A much needed contribution to the debate over Common Core and the role of standardized testing as a tool for improving learning. He nails it time after time and even has some ideas for what else could have beenand still could be. Hurrah.
The current educational train wreck that is the Common Core State Standards has as its fundamental flaw an almost complete lack of science underpinning its design and its foundational policies. Instead, the creators of the Common Core built their edifice upon a combination of unicorn dreams and rainbows, pretty to look at but lacking in substance. In this volume author John Jensen posits another basic flaw in the Common Core, a lack of understanding in how learning becomes permanent in a student. Modern American public education practices the Learn and Lose It System, says Jensen, which the Common Core does nothing to remedy. Instead, Jensen argues that we need to instead create a learn it & retain it set of teaching principles in our classrooms, and he succinctly lays out just such a system of teaching precepts revolving around student motivation, how to discover student knowledge without resorting to soul-crushing high stakes tests and a universally effective learning method that any teacher can implement in his or her classroom. Being a long-time classroom teacher with a vast amount of classroom experience Jensen can talk the talk around these issues because he has walked the walk throughout his career. This is in stark contrast to the Common Corers, who only know how to talk. This short volume needs to be required reading for any classroom school teacher who wishes to mitigate the destructive impact the Common Core is having in American education. And I would recommend that the creators and proponents of the Common Core State Standards be required to read it, too, and then have to take and pass a high stakes test on its content. Then maybe some of the vast silliness surrounding the Common Core would be put to rest.
John Jensen’s prescription for how American students can be brought to fuller engagement, effort, mastery, and retention deserves a far broader audience than the title Rethinking Common Core will draw. Yes, the Common Core flaw that Jensen identifies is real, and the “missing piece” he proposes is so intuitively convincing (and at almost no cost!) that I marveled that I hadn’t thought of it myself. It’s intuitively convincing because it resonates with a feature of the American mindset – the drive to perform masterfully before an audience and be applauded – that one can readily observe in any school playground. Jensen’s insights would be penetrating and applicable even if Common Core did not exist.Every thought-leader committed to the improvement of education in the U.S. would do well to read this book.
Looking at my own deep learning, it has always involved my own writing out and summarizing of the ideas. My best learning has involved explaining the concepts to others. Together, the writing and the explaining form the center of this approach.
John Jensen points out many key ideas about learning in his new book Rethinking Common Core. I especially liked when he mentioned that the teacher has to convey meaning and reaffirm the context. Jensen discusses concepts that help make sure genuine learning takes place.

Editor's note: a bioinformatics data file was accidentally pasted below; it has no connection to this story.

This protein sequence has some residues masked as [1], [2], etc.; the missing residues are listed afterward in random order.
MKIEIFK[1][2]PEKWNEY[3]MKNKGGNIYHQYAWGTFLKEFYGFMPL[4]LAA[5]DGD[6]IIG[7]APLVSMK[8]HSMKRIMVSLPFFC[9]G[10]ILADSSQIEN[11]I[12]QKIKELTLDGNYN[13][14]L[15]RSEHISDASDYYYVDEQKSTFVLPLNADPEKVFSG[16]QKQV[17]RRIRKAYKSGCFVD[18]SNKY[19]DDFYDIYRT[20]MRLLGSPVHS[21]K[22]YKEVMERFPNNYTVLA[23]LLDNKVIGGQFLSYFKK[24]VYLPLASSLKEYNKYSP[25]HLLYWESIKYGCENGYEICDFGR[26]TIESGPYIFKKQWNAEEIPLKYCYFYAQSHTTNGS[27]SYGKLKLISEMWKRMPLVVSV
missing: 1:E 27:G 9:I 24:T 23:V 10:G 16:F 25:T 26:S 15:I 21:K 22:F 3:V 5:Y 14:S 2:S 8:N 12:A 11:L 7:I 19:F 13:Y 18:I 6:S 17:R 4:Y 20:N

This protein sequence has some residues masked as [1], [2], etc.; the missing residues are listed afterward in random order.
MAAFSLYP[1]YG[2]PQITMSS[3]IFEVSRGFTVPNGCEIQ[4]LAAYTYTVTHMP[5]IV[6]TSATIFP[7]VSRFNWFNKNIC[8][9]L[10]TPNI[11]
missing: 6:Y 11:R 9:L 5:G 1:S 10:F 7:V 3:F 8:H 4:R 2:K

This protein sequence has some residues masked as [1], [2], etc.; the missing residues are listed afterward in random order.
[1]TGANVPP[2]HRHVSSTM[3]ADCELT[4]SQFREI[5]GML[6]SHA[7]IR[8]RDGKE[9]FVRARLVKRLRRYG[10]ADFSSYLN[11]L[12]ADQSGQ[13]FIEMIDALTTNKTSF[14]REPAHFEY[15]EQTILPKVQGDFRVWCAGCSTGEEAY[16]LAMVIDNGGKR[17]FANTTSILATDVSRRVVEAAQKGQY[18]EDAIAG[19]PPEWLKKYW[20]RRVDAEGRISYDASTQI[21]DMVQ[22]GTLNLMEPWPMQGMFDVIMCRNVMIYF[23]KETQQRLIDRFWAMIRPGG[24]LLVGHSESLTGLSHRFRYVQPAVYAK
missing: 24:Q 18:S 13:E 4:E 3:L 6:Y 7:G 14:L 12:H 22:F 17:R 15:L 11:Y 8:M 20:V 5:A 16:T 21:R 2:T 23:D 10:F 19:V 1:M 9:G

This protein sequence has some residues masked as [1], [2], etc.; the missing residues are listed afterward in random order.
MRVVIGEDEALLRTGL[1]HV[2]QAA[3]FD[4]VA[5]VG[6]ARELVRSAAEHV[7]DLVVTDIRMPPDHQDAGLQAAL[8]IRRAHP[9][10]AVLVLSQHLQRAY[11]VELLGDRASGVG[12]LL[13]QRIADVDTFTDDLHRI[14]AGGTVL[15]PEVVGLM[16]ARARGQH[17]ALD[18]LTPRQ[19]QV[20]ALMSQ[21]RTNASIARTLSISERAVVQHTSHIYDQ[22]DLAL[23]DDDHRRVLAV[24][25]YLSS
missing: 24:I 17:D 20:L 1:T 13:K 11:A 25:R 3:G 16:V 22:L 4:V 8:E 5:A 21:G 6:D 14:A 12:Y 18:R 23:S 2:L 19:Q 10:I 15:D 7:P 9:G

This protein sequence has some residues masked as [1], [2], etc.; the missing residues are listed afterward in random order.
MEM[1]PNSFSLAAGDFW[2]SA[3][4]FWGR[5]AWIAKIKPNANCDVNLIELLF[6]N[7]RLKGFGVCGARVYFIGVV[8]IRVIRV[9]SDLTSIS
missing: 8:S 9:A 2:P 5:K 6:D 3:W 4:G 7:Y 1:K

The surprisingly broad and continuing discussions about the Common Core Standards are a bit surreal, suggesting that the main issue is getting agreement on what kids should know. This book takes a very different perspective by emphasizing that getting kids to know the things described in the Common Core is a much bigger issue than just declaring what the goals might be. This refreshing view should in fact be central to all of the discussions if we are to improve our schools John Jensen's crisp and astute writing touches on a wide range of important but under-discussed topics. This book not only recognizes that it is the lasting knowledge of students that will have long run impacts on our Nation but also tries to describe answers.
Jensen's Rethinking Common Core: The Missing Piece Sabotaging Its Success puts teachers squarely in the camp of ensuring learning, objective knowledge acquisition, and its most critical component, retention by students of all abilities. Whether it isCommon Core or learning under any other label, Jensen's model of Teaching-Writing-Boundary Key Points-Deepening for retaining crucial knowledge produces among the largest effect sizes in learning research. Moving from the self-system to the meta-cognitive system where student writing stimulates the reticular activating system (RAS) in the brain awakening the cerebral cortex, and finally to the cognitive-system, students learn to link key information to other ideas and prior learning. The result is increased meaning, understanding, and retention. Reciting their developed knowledge toa peer, to the class, and finally before parents, students receive important affirmation for their hard work in increasing their knowledge base. Teachers will thank Jensen for his well-articulated help with a missing component of Common Core and current education.
As a classroom teacher,I experienced, firsthand, the frustration and struggle most students face with the current conditions of Common Core. Havingtaught several grades of general education students and special education students through the years, the definitive statement in your writing is this...."One can understand only what one can remember".
The pacing of Common Core instruction and curriculum leaves little time for retentive learning. This book will be an asset to administrators and teachers, with practical solutions that change the focus away from standards and goals that produce mediocrity, thereby enhancing the learning experience for each student, within their developmental possibilities.